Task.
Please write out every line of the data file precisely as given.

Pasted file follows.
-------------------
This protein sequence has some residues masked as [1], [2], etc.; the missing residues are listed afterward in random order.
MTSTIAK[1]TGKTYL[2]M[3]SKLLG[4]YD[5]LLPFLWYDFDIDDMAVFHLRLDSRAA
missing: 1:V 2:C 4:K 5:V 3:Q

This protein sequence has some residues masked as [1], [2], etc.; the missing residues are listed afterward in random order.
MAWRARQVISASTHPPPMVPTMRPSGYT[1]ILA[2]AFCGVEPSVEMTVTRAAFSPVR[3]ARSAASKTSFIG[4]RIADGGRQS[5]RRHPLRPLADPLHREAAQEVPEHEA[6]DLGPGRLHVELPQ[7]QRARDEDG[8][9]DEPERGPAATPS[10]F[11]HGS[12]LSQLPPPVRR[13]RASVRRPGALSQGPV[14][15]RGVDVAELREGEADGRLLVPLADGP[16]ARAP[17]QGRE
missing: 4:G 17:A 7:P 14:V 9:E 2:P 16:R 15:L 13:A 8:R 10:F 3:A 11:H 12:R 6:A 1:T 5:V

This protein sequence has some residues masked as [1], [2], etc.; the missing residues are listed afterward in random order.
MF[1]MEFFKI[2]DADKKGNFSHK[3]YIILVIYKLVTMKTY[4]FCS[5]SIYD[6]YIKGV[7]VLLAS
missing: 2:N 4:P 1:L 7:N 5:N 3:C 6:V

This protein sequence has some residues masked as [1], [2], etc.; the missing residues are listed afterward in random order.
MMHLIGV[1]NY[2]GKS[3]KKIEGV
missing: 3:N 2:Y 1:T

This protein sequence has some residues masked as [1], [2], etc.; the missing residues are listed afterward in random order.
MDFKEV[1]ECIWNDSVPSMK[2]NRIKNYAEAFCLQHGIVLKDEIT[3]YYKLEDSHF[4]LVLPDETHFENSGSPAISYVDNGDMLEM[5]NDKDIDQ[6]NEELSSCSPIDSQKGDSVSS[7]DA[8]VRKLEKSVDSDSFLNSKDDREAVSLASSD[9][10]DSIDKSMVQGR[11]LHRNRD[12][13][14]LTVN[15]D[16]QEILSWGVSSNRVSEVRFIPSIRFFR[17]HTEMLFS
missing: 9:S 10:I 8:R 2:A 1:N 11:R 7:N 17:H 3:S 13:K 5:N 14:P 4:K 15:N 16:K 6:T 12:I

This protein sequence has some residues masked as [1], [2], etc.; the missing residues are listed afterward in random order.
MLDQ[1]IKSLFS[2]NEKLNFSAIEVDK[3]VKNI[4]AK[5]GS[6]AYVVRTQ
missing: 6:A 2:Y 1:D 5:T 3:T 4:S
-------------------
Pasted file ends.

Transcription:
This protein sequence has some residues masked as [1], [2], etc.; the missing residues are listed afterward in random order.
MTSTIAK[1]TGKTYL[2]M[3]SKLLG[4]YD[5]LLPFLWYDFDIDDMAVFHLRLDSRAA
missing: 1:V 2:C 4:K 5:V 3:Q

This protein sequence has some residues masked as [1], [2], etc.; the missing residues are listed afterward in random order.
MAWRARQVISASTHPPPMVPTMRPSGYT[1]ILA[2]AFCGVEPSVEMTVTRAAFSPVR[3]ARSAASKTSFIG[4]RIADGGRQS[5]RRHPLRPLADPLHREAAQEVPEHEA[6]DLGPGRLHVELPQ[7]QRARDEDG[8][9]DEPERGPAATPS[10]F[11]HGS[12]LSQLPPPVRR[13]RASVRRPGALSQGPV[14][15]RGVDVAELREGEADGRLLVPLADGP[16]ARAP[17]QGRE
missing: 4:G 17:A 7:P 14:V 9:E 2:P 16:R 15:L 13:A 8:R 10:F 3:A 11:H 12:R 6:A 1:T 5:V

This protein sequence has some residues masked as [1], [2], etc.; the missing residues are listed afterward in random order.
MF[1]MEFFKI[2]DADKKGNFSHK[3]YIILVIYKLVTMKTY[4]FCS[5]SIYD[6]YIKGV[7]VLLAS
missing: 2:N 4:P 1:L 7:N 5:N 3:C 6:V

This protein sequence has some residues masked as [1], [2], etc.; the missing residues are listed afterward in random order.
MMHLIGV[1]NY[2]GKS[3]KKIEGV
missing: 3:N 2:Y 1:T

This protein sequence has some residues masked as [1], [2], etc.; the missing residues are listed afterward in random order.
MDFKEV[1]ECIWNDSVPSMK[2]NRIKNYAEAFCLQHGIVLKDEIT[3]YYKLEDSHF[4]LVLPDETHFENSGSPAISYVDNGDMLEM[5]NDKDIDQ[6]NEELSSCSPIDSQKGDSVSS[7]DA[8]VRKLEKSVDSDSFLNSKDDREAVSLASSD[9][10]DSIDKSMVQGR[11]LHRNRD[12][13][14]LTVN[15]D[16]QEILSWGVSSNRVSEVRFIPSIRFFR[17]HTEMLFS
missing: 9:S 10:I 8:R 2:A 1:N 11:R 7:N 17:H 3:S 13:K 5:N 14:P 4:K 15:N 16:K 6:T 12:I

This protein sequence has some residues masked as [1], [2], etc.; the missing residues are listed afterward in random order.
MLDQ[1]IKSLFS[2]NEKLNFSAIEVDK[3]VKNI[4]AK[5]GS[6]AYVVRTQ
missing: 6:A 2:Y 1:D 5:T 3:T 4:S